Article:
Happy Thanksgiving! Regularly Scheduled Articles Will Resume Monday, December 1
October 5, 2013
ALDS Game Two Preview: Rays at Red Sox
After a 12-2 drubbing of the Rays in Game One of the American League Division Series, the Red Sox look to put themselves firmly in the driver’s seat with another victory today in Boston. Unfortunately for them, if they want to do so, they’ll have to go through the reigning American League Cy Young Award winner. Here is a look at the PECOTA odds and projected lineups for Game Two.
Projected Starting Lineups:
Just about the only positive the Rays can take away from Game One of this series is that the game was far enough out of hand that they didn’t burn many of the top guys in their bullpen, leaving a lot of fresh options available for Joe Maddon on Saturday night. Then again, the same can be said of the Red Sox, who have the further advantage of actually having won the game. Of their most reliable bullpen arms, only Junichi Tazawa got into Game One—and he threw only three pitches.
Even while missing three starts due to injury, Lackey still managed to throw nearly 189 1/3 innings on the season—and this was enabled by a career low walk rate (5.1 percent) and a career high groundball rate (46.8 percent). That inning total be a big number for someone returning from an entire missed season, but the Red Sox have kept an eye out for Lackey’s workload down the stretch. Here’s what Lackey had to say about it, courtesy of our own Zachary Levine: “I got a little break here in the last couple weeks when we were in a pretty good position as far as playoffs. John kinda gave me a little breather, so that could definitely help me to rejuvenate me a little bit. For the most part, I've felt pretty good all season.”
However, while Lackey’s overall numbers make this a season to remember, his recent past against the Rays has been something to forget. From May 9 to the All-Star Break, Lackey recorded 11 quality starts in 13 attempts. Those two non-quality starts were his only two appearances against the Rays this season, and he combined to give up nine runs and 19 hits in just 10 innings. Collectively, the current iteration of the Rays’ lineup has hit .300/.362/.425 in 225 career plate appearances against Lackey. And he may need to rely a little more on his defense than he usually does, especially against the middle of the Rays’ lineup—Longoria, Zobrist, and Loney have combined for a 9.6 percent strikeout rate against the big right-hander in their careers.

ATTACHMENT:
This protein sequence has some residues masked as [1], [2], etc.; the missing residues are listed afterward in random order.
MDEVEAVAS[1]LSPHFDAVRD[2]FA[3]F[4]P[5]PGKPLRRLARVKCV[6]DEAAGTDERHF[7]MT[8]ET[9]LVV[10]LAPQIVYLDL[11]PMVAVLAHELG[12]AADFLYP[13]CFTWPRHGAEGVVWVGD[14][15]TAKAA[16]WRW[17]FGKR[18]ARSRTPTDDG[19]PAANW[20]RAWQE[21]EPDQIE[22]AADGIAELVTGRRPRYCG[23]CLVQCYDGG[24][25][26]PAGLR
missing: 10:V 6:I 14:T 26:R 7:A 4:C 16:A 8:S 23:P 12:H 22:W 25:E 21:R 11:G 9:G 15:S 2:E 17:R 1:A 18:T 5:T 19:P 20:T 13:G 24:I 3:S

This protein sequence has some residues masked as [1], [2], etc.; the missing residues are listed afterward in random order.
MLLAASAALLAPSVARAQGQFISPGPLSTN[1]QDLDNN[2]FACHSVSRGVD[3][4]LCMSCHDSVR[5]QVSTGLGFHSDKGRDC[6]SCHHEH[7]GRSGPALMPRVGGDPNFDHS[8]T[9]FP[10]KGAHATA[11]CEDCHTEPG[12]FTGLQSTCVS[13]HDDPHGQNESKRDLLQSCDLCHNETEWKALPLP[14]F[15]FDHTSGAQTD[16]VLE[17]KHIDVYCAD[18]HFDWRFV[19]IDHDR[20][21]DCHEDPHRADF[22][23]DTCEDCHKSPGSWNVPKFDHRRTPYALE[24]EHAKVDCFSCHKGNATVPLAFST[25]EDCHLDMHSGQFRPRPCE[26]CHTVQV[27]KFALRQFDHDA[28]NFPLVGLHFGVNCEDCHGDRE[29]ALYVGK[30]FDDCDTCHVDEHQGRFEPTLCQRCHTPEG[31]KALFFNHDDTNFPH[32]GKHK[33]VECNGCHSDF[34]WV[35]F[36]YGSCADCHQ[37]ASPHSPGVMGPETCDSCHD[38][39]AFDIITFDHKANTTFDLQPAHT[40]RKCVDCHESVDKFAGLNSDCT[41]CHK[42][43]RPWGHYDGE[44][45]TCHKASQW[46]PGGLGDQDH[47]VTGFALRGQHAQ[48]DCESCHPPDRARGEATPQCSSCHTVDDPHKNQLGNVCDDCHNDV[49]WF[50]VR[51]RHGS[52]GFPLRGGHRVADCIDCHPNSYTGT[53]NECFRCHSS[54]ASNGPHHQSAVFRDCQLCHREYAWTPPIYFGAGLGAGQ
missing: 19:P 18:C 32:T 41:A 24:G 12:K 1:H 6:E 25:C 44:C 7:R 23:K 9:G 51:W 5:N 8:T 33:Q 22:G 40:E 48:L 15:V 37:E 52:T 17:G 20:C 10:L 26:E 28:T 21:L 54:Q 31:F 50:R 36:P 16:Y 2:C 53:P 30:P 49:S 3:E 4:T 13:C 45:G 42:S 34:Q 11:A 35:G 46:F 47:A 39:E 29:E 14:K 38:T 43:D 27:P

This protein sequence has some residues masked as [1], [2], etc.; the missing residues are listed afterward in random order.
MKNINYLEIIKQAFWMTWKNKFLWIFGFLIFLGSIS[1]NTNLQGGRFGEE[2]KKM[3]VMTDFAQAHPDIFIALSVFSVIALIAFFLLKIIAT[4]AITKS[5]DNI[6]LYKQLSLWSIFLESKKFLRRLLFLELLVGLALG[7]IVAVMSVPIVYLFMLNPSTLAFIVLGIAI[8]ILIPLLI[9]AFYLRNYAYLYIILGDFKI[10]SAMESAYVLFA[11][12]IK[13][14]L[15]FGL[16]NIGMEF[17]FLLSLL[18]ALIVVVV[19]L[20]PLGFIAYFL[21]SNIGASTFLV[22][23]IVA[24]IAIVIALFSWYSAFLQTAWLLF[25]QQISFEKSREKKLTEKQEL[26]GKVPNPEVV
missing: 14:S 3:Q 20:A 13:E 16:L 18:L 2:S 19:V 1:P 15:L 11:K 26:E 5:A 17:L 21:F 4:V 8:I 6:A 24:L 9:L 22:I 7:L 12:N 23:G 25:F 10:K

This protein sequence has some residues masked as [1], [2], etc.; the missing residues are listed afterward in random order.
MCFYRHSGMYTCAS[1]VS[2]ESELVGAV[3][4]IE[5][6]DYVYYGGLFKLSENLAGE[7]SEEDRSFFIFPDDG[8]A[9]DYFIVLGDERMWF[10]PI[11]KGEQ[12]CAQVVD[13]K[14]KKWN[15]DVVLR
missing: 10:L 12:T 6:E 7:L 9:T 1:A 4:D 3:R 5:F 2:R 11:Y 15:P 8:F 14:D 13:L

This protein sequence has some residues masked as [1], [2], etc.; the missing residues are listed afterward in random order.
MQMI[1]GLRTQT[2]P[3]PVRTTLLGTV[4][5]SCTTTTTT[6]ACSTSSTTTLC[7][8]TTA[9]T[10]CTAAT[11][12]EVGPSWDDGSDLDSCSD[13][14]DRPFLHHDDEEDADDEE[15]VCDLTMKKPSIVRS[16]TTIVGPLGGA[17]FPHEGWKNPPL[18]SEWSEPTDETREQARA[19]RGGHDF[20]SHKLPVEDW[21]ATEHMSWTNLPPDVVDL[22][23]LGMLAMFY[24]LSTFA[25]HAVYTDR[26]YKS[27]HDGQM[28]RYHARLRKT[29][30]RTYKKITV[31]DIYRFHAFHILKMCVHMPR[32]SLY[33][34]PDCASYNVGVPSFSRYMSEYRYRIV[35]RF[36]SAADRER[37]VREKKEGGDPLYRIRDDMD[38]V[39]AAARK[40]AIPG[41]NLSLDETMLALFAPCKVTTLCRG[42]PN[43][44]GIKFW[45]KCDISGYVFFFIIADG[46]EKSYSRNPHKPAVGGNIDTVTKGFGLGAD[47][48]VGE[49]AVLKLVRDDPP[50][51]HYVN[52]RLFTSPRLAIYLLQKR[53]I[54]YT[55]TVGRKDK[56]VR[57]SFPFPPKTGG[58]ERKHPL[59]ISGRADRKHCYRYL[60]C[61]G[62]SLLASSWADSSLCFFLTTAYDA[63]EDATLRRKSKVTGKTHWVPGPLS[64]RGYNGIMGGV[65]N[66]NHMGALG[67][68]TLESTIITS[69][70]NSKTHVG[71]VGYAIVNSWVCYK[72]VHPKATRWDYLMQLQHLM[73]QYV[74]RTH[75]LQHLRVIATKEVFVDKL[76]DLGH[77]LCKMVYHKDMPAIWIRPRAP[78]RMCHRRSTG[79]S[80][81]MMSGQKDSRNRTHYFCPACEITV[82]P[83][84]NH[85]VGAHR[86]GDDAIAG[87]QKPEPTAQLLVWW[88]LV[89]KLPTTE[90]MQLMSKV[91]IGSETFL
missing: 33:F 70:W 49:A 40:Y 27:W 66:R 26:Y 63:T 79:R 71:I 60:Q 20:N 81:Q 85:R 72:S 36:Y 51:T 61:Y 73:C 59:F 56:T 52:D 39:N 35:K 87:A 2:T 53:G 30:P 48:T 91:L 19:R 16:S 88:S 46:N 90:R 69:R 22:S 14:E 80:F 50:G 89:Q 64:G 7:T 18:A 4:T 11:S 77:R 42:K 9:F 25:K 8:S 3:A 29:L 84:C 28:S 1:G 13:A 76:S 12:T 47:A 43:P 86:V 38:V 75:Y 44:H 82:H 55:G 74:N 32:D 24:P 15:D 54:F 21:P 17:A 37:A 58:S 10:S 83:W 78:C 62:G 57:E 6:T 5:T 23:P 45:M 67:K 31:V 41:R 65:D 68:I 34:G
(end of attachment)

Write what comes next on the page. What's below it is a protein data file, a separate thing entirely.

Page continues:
There has also been much made of manager John Farrell’s decision to pitch Lackey in Game Two over Clay Buchholz and his sub-2.00 ERA. And the reason for this? Lackey is 6-3 in 13 starts with a 2.47 ERA and 1.03 WHIP at home this season, versus 4-10 with a 4.48 ERA and 1.27 WHIP in 16 starts away from home. So you’d think Lackey’s confidence would be through the roof pitching at Fenway, right? “I'm not really sure, honestly,” Lackey said about his success at home. “I don't know what that is. Really this place isn't one of the best places to pitch, so it should be the other way around.”
Opposing Lackey in this matchup is the man who carried his team on his back during Game 163 against the Texas Rangers by throwing a complete game in a hostile environment. At this point, we all know about Price’s diminishing velocity (his 94.5 MPH average velocity is down more than two miles per hour from his ridiculous 96.6 MPH average in 2012), but he hasn’t let that bother him too much. In fact, he still managed to put up a 3.05 FIP this past season, which was the exact same FIP he had in 2012 when he won the Cy Young Award.
Since returning from a triceps strain at the beginning of July, Price has been one of the best pitchers in baseball again, going 9-4 with a 2.53 ERA, 0.96 WHIP, and 102 strikeouts (versus only 13 walks) in 131 2/3 innings. But he’s going about it differently, as was on display in Texas. Price’s swinging strike rate has gone down in 2013 from previous seasons, and in 118 pitches on September 30, he generated only four swings and misses. He doesn’t need to have hitters flailing at the plate in order to be successful, but he’s going to need to do a little better than that against a stronger Boston lineup.
This matchup today will also be the sixth time that Price will face off (ace off?) against the Red Sox so far in 2013, and the results have been overwhelmingly positive. In fact, Price has only allowed 22 baserunners (19 hits and three walks) in 32 2/3 innings—that’s good for a 0.67 WHIP. He also has a 10.0 strikeout-to-walk rate and a 2.48 ERA for good measure.
Matchup to Watch